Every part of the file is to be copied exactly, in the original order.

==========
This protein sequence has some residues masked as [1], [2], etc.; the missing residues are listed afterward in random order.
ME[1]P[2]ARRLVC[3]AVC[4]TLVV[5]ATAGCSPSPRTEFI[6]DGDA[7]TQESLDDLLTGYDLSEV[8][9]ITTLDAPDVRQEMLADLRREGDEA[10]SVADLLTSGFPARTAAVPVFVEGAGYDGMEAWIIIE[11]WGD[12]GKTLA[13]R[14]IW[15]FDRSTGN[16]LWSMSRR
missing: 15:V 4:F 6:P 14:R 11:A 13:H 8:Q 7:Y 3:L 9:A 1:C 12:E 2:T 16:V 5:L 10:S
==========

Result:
This protein sequence has some residues masked as [1], [2], etc.; the missing residues are listed afterward in random order.
ME[1]P[2]ARRLVC[3]AVC[4]TLVV[5]ATAGCSPSPRTEFI[6]DGDA[7]TQESLDDLLTGYDLSEV[8][9]ITTLDAPDVRQEMLADLRREGDEA[10]SVADLLTSGFPARTAAVPVFVEGAGYDGMEAWIIIE[11]WGD[12]GKTLA[13]R[14]IW[15]FDRSTGN[16]LWSMSRR
missing: 15:V 4:F 6:P 14:R 11:A 13:H 8:Q 7:Y 3:L 9:A 1:C 12:E 2:T 16:V 5:L 10:S